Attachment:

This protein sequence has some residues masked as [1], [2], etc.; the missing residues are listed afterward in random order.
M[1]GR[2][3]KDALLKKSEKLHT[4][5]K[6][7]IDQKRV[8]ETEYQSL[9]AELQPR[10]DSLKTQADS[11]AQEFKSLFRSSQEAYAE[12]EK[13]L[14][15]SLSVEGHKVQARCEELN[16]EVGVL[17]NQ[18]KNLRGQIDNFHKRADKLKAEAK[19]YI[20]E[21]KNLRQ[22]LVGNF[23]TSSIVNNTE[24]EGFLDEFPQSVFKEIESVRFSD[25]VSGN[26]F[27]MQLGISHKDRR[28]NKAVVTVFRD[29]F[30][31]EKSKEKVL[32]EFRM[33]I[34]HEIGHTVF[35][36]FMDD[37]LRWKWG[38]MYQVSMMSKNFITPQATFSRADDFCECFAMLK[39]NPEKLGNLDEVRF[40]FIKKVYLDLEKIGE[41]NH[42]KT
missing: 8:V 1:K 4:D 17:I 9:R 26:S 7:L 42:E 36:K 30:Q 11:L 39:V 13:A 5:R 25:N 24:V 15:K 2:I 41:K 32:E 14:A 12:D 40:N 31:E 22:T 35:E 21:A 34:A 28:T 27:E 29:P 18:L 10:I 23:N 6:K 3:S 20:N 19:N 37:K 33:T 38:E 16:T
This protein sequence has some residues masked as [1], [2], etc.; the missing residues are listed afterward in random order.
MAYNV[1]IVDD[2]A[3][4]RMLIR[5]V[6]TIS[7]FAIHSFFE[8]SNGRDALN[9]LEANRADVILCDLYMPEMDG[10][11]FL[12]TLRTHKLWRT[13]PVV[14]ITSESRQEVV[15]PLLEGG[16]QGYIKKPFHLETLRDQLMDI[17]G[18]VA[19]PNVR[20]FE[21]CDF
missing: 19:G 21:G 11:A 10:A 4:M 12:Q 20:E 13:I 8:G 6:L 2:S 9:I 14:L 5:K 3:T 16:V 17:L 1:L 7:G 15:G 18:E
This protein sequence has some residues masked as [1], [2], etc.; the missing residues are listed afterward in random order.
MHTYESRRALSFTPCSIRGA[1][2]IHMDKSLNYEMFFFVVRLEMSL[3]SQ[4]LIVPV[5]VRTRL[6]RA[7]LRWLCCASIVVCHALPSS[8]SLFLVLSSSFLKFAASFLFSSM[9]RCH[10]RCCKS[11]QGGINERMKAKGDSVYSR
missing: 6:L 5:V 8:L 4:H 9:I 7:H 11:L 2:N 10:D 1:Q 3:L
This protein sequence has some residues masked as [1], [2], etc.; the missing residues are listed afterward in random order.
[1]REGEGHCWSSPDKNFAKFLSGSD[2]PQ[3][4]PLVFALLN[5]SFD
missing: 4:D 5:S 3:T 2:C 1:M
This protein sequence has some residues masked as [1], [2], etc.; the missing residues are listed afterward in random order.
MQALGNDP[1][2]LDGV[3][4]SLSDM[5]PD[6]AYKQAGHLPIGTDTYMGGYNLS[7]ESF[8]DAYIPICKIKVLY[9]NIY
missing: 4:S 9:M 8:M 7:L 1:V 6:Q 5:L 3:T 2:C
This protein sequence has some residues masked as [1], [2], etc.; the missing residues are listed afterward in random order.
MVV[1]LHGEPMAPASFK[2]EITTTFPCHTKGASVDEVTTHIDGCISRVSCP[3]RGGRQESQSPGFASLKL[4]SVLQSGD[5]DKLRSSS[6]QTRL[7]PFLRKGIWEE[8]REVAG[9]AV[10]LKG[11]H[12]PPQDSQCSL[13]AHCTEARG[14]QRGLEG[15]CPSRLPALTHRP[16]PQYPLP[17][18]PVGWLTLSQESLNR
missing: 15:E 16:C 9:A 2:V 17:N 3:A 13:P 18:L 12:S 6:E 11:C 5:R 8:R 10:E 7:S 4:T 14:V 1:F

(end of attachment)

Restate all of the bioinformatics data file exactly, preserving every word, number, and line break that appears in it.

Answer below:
This protein sequence has some residues masked as [1], [2], etc.; the missing residues are listed afterward in random order.
M[1]GR[2][3]KDALLKKSEKLHT[4][5]K[6][7]IDQKRV[8]ETEYQSL[9]AELQPR[10]DSLKTQADS[11]AQEFKSLFRSSQEAYAE[12]EK[13]L[14][15]SLSVEGHKVQARCEELN[16]EVGVL[17]NQ[18]KNLRGQIDNFHKRADKLKAEAK[19]YI[20]E[21]KNLRQ[22]LVGNF[23]TSSIVNNTE[24]EGFLDEFPQSVFKEIESVRFSD[25]VSGN[26]F[27]MQLGISHKDRR[28]NKAVVTVFRD[29]F[30][31]EKSKEKVL[32]EFRM[33]I[34]HEIGHTVF[35][36]FMDD[37]LRWKWG[38]MYQVSMMSKNFITPQATFSRADDFCECFAMLK[39]NPEKLGNLDEVRF[40]FIKKVYLDLEKIGE[41]NH[42]KT
missing: 8:V 1:K 4:D 17:I 9:R 26:S 7:L 42:E 36:K 30:Q 11:L 39:V 13:A 5:R 25:N 24:V 15:K 2:I 41:K 32:E 14:A 12:D 40:N 31:E 22:T 35:E 21:A 34:A 28:T 27:E 29:P 18:L 10:I 23:N 6:K 3:S 20:N 19:N 37:K 33:T 38:E 16:T
This protein sequence has some residues masked as [1], [2], etc.; the missing residues are listed afterward in random order.
MAYNV[1]IVDD[2]A[3][4]RMLIR[5]V[6]TIS[7]FAIHSFFE[8]SNGRDALN[9]LEANRADVILCDLYMPEMDG[10][11]FL[12]TLRTHKLWRT[13]PVV[14]ITSESRQEVV[15]PLLEGG[16]QGYIKKPFHLETLRDQLMDI[17]G[18]VA[19]PNVR[20]FE[21]CDF
missing: 19:G 21:G 11:A 10:A 4:M 12:Q 20:E 13:I 8:G 6:L 2:S 9:I 14:L 5:K 3:T 16:V 17:L 1:L 7:G 15:G 18:E
This protein sequence has some residues masked as [1], [2], etc.; the missing residues are listed afterward in random order.
MHTYESRRALSFTPCSIRGA[1][2]IHMDKSLNYEMFFFVVRLEMSL[3]SQ[4]LIVPV[5]VRTRL[6]RA[7]LRWLCCASIVVCHALPSS[8]SLFLVLSSSFLKFAASFLFSSM[9]RCH[10]RCCKS[11]QGGINERMKAKGDSVYSR
missing: 6:L 5:V 8:L 4:H 9:I 7:H 11:L 2:N 10:D 1:Q 3:L
This protein sequence has some residues masked as [1], [2], etc.; the missing residues are listed afterward in random order.
[1]REGEGHCWSSPDKNFAKFLSGSD[2]PQ[3][4]PLVFALLN[5]SFD
missing: 4:D 5:S 3:T 2:C 1:M
This protein sequence has some residues masked as [1], [2], etc.; the missing residues are listed afterward in random order.
MQALGNDP[1][2]LDGV[3][4]SLSDM[5]PD[6]AYKQAGHLPIGTDTYMGGYNLS[7]ESF[8]DAYIPICKIKVLY[9]NIY
missing: 4:S 9:M 8:M 7:L 1:V 6:Q 5:L 3:T 2:C
This protein sequence has some residues masked as [1], [2], etc.; the missing residues are listed afterward in random order.
MVV[1]LHGEPMAPASFK[2]EITTTFPCHTKGASVDEVTTHIDGCISRVSCP[3]RGGRQESQSPGFASLKL[4]SVLQSGD[5]DKLRSSS[6]QTRL[7]PFLRKGIWEE[8]REVAG[9]AV[10]LKG[11]H[12]PPQDSQCSL[13]AHCTEARG[14]QRGLEG[15]CPSRLPALTHRP[16]PQYPLP[17][18]PVGWLTLSQESLNR
missing: 15:E 16:C 9:A 2:V 17:N 3:A 13:P 18:L 12:S 6:E 11:C 5:R 8:R 10:E 7:S 4:T 14:V 1:F